How spinal manipulation works.  The purpose of spinal manipulation is to properly align the vertebrae in a way that frees up space between the spine’s discs.  When there is ample space between the discs, irritation and swelling may go down and, in turn, the nerves encased in the spine receive less pressure (which they register as pain) and are better able to communicate effectively with the body’s nervous system.

As you can see, spinal manipulation is nothing to be afraid of.  It may be unfamiliar to you, but it is an ages-old technique that is time-proven to provide effective results.

3 Ways a Chiropractor is Different than a Medical Doctor

San Francisco Chiropractic QuestionsIf you have a lot of experience as a patient, having been treated by an array of doctors and specialists, then you are probably well aware of the various letter combinations that sit behind any given doctor’s name.  The most widely recognized designation of this type is “MD,” which stands for “Doctor of Medicine.”  However, if you have back problems or any of a number of other common health conditions, your regular MD may decide to refer you to a “CD,” or “Doctor of Chiropractic.”  So, what do those two letters mean, actually?  And why can’t your MD do what a chiropractor does?  For your information, here are three ways a chiropractor is different than a medical doctor:

Education.  Chiropractors and medical doctors must possess different knowledge and skill sets.  Therefore, although they both begin in college receiving a general medical education (anatomy, physiology, etc.), their educations take very separate paths after the first two years.  Chiropractors must complete two years of undergraduate studies, then spend four years in chiropractic school.  After they graduate from chiropractic school, they must serve an outpatient facility internship for two years.  Medical doctors, on the other hand, must complete four years of undergraduate studies before heading to medical school, which lasts another four years.  Medical school is followed by an internship at a hospital, which lasts one year at the very least, and finally a residency in their specialty for between two to three years.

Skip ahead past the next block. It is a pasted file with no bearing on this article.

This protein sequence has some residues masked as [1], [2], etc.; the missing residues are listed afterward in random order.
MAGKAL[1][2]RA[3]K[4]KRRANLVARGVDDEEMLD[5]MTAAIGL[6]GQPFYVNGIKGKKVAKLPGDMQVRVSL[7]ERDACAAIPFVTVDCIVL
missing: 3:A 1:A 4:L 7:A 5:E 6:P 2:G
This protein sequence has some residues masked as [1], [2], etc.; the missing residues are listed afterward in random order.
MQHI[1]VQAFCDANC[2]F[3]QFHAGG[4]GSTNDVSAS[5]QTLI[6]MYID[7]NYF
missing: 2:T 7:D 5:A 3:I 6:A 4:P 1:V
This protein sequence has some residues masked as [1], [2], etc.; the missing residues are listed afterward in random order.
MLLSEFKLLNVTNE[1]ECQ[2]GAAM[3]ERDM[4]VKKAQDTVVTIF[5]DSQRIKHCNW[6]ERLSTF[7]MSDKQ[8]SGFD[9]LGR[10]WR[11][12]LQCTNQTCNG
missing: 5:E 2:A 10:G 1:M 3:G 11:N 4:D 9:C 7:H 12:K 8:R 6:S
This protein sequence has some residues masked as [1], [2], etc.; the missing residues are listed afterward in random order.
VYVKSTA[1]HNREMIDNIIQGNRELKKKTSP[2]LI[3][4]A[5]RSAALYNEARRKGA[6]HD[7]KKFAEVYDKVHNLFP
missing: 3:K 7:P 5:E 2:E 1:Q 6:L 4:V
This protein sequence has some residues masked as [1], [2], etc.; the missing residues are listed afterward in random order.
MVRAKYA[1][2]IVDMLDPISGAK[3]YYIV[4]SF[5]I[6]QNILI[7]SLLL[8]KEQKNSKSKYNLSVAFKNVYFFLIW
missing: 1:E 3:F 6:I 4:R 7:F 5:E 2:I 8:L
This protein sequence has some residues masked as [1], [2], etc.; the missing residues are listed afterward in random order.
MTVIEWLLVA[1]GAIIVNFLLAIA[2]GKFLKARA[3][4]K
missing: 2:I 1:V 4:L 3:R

Licensing.  Chiropractors are required to obtain a license with their State Board of Chiropractic Examiners.  Medical doctors must pass an examination given by the United States Medical Licensing Board before even entering into a residency.  Before practicing, medical doctors must pass the State Board of Medical Licensing examination, and then a licensing examination by the American Board of Medical Specialties before going into a chosen specialty.

Treatment options and methods.  Medical doctors are able to prescribe medications, whereas chiropractors are only able to recommend dietary supplements and vitamins.  Additionally, medical doctors may perform surgeries (if they have served surgical residencies), while chiropractors use a non-invasive approach to treatment that involves manual manipulation of the spinal column.

Perhaps the most important thing to note is that chiropractic care is not a replacement for medical care, even though it is often referred to as “alternative medicine.”  Chiropractic care is really just a great way to supplement your normal health routine, as well as to support any medical care you are receiving.  When in doubt, see a doctor; when you have an option, see a chiropractor.